The U.S. GDP to fall nearly 53%

By: Miguel A. Rodriguez

09:45, 14 September 2020

The latest report alongside the ones expected for this week's end predicts a GDP drop of almost 53% in Q2

The effects that the pandemic had over the American economy will be present for quite some time. The latest data provided by the Atlanta Federal Reserve shows that due to the virus, the economic activity for the second quarter halved.

The American economy shrank by 5% in the first quarter, which set the ground for Q2 performance and brought the country close to recession.

Following Monday's data regarding the U.S. manufacturing keeping a decreasing position, the GDP will probably fall by nearly 53%, say market analysts familiar with the matter. Because of the money-shortage that people experience nowadays, the personal consumption expenditures, which makes up for 68% of the GDP, is expected to decline between April and June by 58.1%.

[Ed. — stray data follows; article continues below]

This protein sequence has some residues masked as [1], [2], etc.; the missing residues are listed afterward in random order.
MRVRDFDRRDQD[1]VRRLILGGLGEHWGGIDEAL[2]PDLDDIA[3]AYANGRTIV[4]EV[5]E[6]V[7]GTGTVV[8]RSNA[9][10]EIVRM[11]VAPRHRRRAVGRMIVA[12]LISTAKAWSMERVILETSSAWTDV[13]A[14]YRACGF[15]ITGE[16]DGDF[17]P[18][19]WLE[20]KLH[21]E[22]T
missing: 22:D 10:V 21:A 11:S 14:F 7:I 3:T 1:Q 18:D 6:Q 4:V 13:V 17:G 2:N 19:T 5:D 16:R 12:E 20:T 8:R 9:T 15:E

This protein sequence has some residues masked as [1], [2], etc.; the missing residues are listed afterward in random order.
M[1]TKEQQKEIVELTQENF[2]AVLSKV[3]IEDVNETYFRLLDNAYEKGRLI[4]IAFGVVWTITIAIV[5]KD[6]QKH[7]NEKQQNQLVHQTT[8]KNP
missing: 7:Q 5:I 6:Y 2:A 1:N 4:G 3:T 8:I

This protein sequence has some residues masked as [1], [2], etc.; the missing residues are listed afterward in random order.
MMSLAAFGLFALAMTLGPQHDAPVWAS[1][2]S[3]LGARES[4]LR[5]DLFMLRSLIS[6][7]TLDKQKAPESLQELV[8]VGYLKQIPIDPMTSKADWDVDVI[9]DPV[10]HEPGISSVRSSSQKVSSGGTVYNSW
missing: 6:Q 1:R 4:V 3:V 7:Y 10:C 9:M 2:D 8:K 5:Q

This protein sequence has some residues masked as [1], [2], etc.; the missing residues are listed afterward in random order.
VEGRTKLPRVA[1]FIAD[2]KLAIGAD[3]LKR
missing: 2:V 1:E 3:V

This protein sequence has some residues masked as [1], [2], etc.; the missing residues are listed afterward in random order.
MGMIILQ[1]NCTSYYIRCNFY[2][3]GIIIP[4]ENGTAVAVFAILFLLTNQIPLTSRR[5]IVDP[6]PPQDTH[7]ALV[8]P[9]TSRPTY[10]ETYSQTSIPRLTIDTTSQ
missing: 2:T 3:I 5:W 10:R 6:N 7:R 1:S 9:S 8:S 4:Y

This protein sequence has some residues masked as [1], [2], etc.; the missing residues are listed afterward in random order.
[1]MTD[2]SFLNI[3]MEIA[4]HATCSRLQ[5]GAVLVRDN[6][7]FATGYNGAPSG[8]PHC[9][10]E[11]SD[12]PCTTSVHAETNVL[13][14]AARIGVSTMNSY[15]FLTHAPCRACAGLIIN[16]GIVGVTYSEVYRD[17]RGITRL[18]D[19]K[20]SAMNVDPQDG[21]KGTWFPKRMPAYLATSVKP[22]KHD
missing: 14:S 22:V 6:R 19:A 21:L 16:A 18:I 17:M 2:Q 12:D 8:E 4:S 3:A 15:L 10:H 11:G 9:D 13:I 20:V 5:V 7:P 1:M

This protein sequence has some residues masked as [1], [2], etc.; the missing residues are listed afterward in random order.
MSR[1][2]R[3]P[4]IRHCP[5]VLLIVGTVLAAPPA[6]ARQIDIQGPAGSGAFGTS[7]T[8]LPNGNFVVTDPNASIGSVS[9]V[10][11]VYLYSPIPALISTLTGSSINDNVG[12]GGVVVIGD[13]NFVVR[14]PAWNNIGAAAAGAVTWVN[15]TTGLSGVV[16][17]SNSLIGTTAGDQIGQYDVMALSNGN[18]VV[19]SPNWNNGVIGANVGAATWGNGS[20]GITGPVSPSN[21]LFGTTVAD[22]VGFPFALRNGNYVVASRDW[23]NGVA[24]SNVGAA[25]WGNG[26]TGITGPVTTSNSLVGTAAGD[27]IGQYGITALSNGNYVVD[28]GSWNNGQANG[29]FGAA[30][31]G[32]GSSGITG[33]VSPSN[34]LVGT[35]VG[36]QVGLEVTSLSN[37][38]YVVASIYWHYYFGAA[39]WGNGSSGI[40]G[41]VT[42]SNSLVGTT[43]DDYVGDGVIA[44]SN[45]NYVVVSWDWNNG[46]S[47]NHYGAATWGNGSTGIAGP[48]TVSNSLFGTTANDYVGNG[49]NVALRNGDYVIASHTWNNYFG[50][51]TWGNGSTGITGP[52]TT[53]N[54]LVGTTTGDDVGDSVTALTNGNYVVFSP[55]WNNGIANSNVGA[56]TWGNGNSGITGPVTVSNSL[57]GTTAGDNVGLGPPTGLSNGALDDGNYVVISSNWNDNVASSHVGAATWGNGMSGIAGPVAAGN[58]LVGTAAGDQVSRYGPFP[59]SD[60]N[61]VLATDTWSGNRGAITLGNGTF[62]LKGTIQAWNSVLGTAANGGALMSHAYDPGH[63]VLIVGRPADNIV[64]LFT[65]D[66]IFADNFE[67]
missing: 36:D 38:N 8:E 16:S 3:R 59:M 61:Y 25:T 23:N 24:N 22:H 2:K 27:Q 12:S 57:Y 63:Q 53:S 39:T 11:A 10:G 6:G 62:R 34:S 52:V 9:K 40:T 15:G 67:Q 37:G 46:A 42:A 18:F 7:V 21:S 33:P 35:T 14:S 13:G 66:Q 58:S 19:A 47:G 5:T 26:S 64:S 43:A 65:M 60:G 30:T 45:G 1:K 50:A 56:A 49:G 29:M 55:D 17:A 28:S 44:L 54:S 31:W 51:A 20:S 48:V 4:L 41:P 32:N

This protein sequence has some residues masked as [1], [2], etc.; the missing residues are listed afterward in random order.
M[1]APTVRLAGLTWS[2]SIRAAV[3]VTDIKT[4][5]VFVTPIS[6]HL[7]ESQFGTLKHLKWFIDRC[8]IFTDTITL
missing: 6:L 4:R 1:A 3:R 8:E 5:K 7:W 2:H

Some surveys and reports conducted by the New York Fed's GDP Nowcast and the CNBC's Rapid Update show a decline in GDP by 35.5%, and 38%, respectively, for Q2 only. On the other side, analysts think that in the third quarter, the recovery will be approximately 20%. For the last quarter, the GDP could increase by 5%. 

The unemployment situation also contributes to the GDP decline. Since the pandemic, more than 40 million people are without a job.  According to Jerome Powell’s estimates, the unemployment rate could go as high as 25% before decreasing. April's report showed a scale unseen since the Great Depression – 14.7%.

Now, all eyes are on Friday’s nonfarm payrolls report, which experts believe will show 8.3 million people who lost their jobs in May, and an unemployment rate of 19.5%.

Overall, the GDP could return to its 2019 records in late 2022.

Despite all the negative data, the American benchmarks continue to grow, and during today's early trading session, USA500 added 0.4%, while USA30 gained 0.7%. TECH100 went up 0.3%. 

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Sources: cnbc.com, markets.businessinsider.com, investing.com


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